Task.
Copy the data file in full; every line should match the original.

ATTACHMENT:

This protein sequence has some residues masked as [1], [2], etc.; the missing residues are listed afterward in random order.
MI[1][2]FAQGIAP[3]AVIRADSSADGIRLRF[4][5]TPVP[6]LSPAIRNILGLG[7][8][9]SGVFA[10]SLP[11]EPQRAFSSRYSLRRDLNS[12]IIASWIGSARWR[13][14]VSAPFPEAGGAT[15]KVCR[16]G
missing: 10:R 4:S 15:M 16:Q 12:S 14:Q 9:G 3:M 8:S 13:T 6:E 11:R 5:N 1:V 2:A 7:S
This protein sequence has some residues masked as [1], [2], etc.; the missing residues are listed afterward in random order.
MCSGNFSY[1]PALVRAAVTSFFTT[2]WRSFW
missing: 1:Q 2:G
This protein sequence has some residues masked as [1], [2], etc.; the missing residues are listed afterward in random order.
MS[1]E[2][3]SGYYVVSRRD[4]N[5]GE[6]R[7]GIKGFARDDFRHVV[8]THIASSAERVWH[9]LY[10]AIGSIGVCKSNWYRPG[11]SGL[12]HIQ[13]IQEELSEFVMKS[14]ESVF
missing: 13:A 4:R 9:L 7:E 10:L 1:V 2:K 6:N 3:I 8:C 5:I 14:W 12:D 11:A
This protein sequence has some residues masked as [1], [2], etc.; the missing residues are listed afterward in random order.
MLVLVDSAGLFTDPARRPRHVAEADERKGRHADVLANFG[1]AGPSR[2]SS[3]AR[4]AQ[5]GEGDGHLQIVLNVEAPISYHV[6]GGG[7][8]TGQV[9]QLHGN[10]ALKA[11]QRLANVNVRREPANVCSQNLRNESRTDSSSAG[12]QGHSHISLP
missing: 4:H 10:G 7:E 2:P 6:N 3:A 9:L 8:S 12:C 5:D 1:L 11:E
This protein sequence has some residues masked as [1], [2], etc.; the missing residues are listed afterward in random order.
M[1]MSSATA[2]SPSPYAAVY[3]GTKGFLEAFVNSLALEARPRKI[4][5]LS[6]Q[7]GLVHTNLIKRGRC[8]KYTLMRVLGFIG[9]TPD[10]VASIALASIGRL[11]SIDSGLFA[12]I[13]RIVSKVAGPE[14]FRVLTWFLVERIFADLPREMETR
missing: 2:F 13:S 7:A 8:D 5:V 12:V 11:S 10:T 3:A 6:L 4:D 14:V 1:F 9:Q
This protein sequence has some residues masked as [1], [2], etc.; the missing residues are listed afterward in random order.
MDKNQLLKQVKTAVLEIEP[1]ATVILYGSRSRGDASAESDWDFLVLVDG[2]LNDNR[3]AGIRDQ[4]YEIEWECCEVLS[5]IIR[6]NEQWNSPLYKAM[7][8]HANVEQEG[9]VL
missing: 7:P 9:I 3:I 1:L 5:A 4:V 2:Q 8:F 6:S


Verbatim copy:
This protein sequence has some residues masked as [1], [2], etc.; the missing residues are listed afterward in random order.
MI[1][2]FAQGIAP[3]AVIRADSSADGIRLRF[4][5]TPVP[6]LSPAIRNILGLG[7][8][9]SGVFA[10]SLP[11]EPQRAFSSRYSLRRDLNS[12]IIASWIGSARWR[13][14]VSAPFPEAGGAT[15]KVCR[16]G
missing: 10:R 4:S 15:M 16:Q 12:S 14:Q 9:G 3:M 8:S 13:T 6:E 11:R 5:N 1:V 2:A 7:S
This protein sequence has some residues masked as [1], [2], etc.; the missing residues are listed afterward in random order.
MCSGNFSY[1]PALVRAAVTSFFTT[2]WRSFW
missing: 1:Q 2:G
This protein sequence has some residues masked as [1], [2], etc.; the missing residues are listed afterward in random order.
MS[1]E[2][3]SGYYVVSRRD[4]N[5]GE[6]R[7]GIKGFARDDFRHVV[8]THIASSAERVWH[9]LY[10]AIGSIGVCKSNWYRPG[11]SGL[12]HIQ[13]IQEELSEFVMKS[14]ESVF
missing: 13:A 4:R 9:L 7:E 10:L 1:V 2:K 6:N 3:I 8:C 5:I 14:W 12:D 11:A
This protein sequence has some residues masked as [1], [2], etc.; the missing residues are listed afterward in random order.
MLVLVDSAGLFTDPARRPRHVAEADERKGRHADVLANFG[1]AGPSR[2]SS[3]AR[4]AQ[5]GEGDGHLQIVLNVEAPISYHV[6]GGG[7][8]TGQV[9]QLHGN[10]ALKA[11]QRLANVNVRREPANVCSQNLRNESRTDSSSAG[12]QGHSHISLP
missing: 4:H 10:G 7:E 2:P 6:N 3:A 9:L 8:S 12:C 5:D 1:L 11:E
This protein sequence has some residues masked as [1], [2], etc.; the missing residues are listed afterward in random order.
M[1]MSSATA[2]SPSPYAAVY[3]GTKGFLEAFVNSLALEARPRKI[4][5]LS[6]Q[7]GLVHTNLIKRGRC[8]KYTLMRVLGFIG[9]TPD[10]VASIALASIGRL[11]SIDSGLFA[12]I[13]RIVSKVAGPE[14]FRVLTWFLVERIFADLPREMETR
missing: 2:F 13:S 7:A 8:D 5:V 12:V 11:S 10:T 3:A 6:L 4:D 14:V 1:F 9:Q
This protein sequence has some residues masked as [1], [2], etc.; the missing residues are listed afterward in random order.
MDKNQLLKQVKTAVLEIEP[1]ATVILYGSRSRGDASAESDWDFLVLVDG[2]LNDNR[3]AGIRDQ[4]YEIEWECCEVLS[5]IIR[6]NEQWNSPLYKAM[7][8]HANVEQEG[9]VL
missing: 7:P 9:I 3:I 1:L 5:A 4:V 2:Q 8:F 6:S